Magical Méribelby Susannah Osborne on 30/10/2014
This village-turned-ski resort in the Tarentaise valley of the French Alps has been attracting skiers since 1938, when the British skier Peter Lindsay recognised the area’s potential as a winter sports resort. Since then it’s been a firm favourite of the international ski set.
There are some ski resorts that you just have to ski, and close to the top of any bucket list has to be Méribel in the French Alps
Maybe it’s because the village is at the heart of the Three Valleys, the biggest ski area in the world with 600km of pistes. Or maybe it’s because here, it feels like Christmas every day. Or perhaps it’s the fine mountain cuisine, mouth-watering patisseries or aromatic paper-thin chocolate crepes you can enjoy mere moments from the slopes. One thing is for sure though, once Méribel has you in its clutches, it’s hard to prise yourself from its snowy grip.
I first visited as a child-free journalist (well the children had been left safely at home in their father’s care). Winding our way up the twisty mountain road in blinding sunshine from the valley town of Brides Les Bains it was hard to believe that we were actually going to ski. As clumps of wet, spring snow slid off the fir trees and dripped onto the ground peppering the grass, my thoughts were of hikes in the abundant Alpine meadows. But as the last hairpins faded away and the 2738 metre-high Saulire peak stood majestically before us it was clear that in Méribel the ski season was still very much under way.
Skis on, goggles donned and poles in hand we made our way to the Plan de L’homme lift, where the skies were now dramatically laden with heavy, snow-filled clouds – such is the tween-like prerogative of the mountains to change their mood in minutes. An afternoon spent sessioning the runs on and around the Tougnet peak worked up an appetite for a five-star afternoon tea at Le Kaila, our luxury bolthole for the night.
The next day, guided by our instructor (and free spirit) Raoul, who encouraged us to “feel the snow under our feet”, we skied like maniacs on a whistle stop tour of the Three Valleys. Taking the Olympic Chair we bombed down “Jerusalem” on an off-piste mission towards the gem of St Martin. Turning back to Méribel, we took the Loze chair, then skied the steep Dou des Lanches towards the village of La Tania, before winding our way back to Méribel for a late lunch. Divine to say the least!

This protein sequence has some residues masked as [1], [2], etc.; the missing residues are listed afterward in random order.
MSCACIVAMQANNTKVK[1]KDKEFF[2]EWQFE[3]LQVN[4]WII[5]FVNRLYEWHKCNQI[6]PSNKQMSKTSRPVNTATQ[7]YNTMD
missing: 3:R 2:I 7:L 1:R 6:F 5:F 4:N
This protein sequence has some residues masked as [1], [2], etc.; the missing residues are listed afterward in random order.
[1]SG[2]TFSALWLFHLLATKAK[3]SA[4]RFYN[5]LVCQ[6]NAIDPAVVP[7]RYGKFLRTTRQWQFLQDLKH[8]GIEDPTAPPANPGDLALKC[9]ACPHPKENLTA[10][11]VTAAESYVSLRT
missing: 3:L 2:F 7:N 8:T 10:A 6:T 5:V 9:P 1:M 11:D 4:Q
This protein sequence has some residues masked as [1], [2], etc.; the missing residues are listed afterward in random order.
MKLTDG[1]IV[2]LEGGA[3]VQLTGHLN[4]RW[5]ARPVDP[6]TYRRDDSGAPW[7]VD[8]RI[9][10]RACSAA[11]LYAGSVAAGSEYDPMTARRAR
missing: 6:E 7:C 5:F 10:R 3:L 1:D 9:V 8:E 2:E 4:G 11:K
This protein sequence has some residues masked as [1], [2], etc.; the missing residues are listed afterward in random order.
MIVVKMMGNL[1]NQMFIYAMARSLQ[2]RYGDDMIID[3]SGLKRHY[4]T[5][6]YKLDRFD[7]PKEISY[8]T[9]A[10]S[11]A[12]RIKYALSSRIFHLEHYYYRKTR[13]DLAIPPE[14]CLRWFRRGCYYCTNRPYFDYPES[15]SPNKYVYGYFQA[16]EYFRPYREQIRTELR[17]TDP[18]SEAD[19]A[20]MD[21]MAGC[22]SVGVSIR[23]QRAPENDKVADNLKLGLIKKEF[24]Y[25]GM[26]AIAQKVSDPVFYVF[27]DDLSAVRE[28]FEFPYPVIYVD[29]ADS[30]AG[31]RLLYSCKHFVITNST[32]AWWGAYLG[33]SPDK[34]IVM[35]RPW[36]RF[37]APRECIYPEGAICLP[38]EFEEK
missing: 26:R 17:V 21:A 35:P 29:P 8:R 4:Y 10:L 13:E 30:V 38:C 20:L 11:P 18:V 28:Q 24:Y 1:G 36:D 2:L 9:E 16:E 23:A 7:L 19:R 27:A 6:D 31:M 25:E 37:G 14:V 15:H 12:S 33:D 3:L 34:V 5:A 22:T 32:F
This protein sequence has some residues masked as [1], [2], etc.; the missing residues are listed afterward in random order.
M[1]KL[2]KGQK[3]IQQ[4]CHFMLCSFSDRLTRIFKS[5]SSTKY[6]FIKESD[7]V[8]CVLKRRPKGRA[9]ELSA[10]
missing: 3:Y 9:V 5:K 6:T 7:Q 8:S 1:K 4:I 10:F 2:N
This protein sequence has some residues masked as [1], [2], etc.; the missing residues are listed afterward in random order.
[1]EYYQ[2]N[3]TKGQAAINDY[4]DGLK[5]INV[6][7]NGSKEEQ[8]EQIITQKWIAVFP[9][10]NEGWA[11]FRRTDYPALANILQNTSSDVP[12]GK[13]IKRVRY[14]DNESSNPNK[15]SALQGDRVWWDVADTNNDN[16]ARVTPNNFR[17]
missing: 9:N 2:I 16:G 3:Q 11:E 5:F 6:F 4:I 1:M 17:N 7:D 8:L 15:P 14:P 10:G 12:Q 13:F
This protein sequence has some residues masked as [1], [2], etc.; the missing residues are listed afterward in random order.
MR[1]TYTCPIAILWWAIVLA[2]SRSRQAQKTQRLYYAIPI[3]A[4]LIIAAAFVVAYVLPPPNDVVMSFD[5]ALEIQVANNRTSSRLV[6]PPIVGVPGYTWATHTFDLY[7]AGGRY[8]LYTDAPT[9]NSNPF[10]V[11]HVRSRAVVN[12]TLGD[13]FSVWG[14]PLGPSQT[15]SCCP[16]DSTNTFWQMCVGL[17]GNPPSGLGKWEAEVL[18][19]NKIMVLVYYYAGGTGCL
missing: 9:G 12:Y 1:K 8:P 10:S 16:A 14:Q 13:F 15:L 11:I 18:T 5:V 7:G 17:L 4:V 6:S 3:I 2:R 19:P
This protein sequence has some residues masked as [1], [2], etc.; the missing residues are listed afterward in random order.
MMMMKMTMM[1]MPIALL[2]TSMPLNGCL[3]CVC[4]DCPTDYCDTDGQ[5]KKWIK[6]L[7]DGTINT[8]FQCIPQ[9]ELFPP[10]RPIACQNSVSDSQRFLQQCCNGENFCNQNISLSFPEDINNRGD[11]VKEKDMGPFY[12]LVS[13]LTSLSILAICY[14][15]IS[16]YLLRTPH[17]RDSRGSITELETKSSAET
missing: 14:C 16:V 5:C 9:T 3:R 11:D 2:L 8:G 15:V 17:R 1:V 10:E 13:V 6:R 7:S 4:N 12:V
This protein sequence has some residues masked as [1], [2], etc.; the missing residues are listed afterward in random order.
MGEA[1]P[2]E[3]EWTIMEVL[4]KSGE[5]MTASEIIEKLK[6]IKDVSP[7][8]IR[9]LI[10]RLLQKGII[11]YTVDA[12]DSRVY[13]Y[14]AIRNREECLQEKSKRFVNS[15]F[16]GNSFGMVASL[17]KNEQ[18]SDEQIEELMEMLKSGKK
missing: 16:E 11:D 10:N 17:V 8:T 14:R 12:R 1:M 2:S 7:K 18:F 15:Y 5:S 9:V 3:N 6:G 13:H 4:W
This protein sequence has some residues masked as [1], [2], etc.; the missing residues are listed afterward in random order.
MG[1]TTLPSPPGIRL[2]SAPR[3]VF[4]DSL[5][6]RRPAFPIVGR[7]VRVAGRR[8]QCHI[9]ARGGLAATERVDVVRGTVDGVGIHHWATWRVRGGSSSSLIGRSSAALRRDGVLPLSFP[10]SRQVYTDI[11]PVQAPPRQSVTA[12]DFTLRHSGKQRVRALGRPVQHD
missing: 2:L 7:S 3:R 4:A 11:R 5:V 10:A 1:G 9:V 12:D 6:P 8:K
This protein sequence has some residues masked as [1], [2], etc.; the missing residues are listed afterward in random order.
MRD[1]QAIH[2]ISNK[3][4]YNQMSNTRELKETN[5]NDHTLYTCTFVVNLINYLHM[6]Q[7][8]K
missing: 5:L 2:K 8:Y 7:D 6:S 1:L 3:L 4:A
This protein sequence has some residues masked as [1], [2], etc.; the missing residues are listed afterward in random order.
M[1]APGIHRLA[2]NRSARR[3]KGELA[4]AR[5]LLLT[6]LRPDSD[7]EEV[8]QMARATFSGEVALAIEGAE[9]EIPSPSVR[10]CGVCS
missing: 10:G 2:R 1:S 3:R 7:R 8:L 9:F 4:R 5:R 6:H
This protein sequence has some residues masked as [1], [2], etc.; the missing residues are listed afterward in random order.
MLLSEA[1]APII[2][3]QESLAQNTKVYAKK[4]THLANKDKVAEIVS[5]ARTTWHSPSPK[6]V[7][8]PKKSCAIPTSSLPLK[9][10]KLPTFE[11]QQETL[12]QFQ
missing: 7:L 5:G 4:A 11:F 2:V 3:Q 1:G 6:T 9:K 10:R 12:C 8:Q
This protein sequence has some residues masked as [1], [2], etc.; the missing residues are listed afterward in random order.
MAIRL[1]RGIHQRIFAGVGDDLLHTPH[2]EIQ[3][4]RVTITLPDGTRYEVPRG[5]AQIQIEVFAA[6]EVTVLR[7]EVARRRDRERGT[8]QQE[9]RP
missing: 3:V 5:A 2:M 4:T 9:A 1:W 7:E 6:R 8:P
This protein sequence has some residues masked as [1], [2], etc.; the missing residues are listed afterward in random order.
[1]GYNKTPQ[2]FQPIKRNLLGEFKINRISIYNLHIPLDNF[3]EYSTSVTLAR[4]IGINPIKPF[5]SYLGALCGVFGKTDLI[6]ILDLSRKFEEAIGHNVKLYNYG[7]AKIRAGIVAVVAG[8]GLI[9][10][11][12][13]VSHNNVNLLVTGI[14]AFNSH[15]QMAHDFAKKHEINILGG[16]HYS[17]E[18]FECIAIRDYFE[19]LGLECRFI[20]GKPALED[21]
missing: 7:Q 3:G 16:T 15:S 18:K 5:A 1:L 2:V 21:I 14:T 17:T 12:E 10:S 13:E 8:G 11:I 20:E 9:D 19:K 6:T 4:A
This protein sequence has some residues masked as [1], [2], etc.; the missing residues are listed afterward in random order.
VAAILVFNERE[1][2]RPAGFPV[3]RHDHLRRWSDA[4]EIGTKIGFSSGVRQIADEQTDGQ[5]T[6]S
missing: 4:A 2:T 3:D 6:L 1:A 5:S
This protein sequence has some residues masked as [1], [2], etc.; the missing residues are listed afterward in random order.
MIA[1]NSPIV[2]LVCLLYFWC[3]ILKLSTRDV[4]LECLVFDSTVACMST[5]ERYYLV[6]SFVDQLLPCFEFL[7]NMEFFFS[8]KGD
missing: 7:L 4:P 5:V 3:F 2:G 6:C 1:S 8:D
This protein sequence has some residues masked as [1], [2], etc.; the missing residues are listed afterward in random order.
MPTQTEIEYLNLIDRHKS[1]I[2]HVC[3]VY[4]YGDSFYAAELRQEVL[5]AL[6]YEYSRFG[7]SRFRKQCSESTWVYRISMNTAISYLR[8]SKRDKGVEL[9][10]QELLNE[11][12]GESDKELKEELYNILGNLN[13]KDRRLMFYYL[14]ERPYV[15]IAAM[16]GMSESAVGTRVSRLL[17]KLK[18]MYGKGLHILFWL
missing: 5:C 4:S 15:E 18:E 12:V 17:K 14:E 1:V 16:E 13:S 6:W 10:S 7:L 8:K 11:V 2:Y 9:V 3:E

With kids, of course, it’s a different story – but thankfully, a fairytale one! For the youngest amongst them, Méribel has the perfect pistes with learning the art of skiing with slow-loading chairlifts, magic carpets (travelators) and draglifts for children and beginners. A ‘mini-pass’ is an alternative to a full lift pass giving access to these easy, child friendly runs.
The French Ecole Ski Français has a nursery (for children from 18 months to five years old), which offers supervised play and entertainment. The infamous Les Piou-Piou club is the ESF’s ski school (attendance is rite of passage for French children) where mini skiers between three and five can learn to ski whilst negotiating over-sized inflatable snowmen.
The Magic Garden is a superb learners’ area with a magic carpet (conveyor belt), chalet and toilets at the top of the Altiport. Run by the independent Magic in Motion ski school groups are between three and six children and the emphasis is on having fun, lots of it: expect your little one to come home recalling tales of skiing the animal trail, or the lumps and bumps run, and with a medal around their neck. Older skiers will love the fun factory, or the race academy where they’ll hone their piste skills.
In the après-ski department, Méribel offers children the time of their life with an Olympic ice-skating rink, a huge swimming pool with slide and a bowling alley. For something really special take the kids for a ride in a horse-drawn sleigh.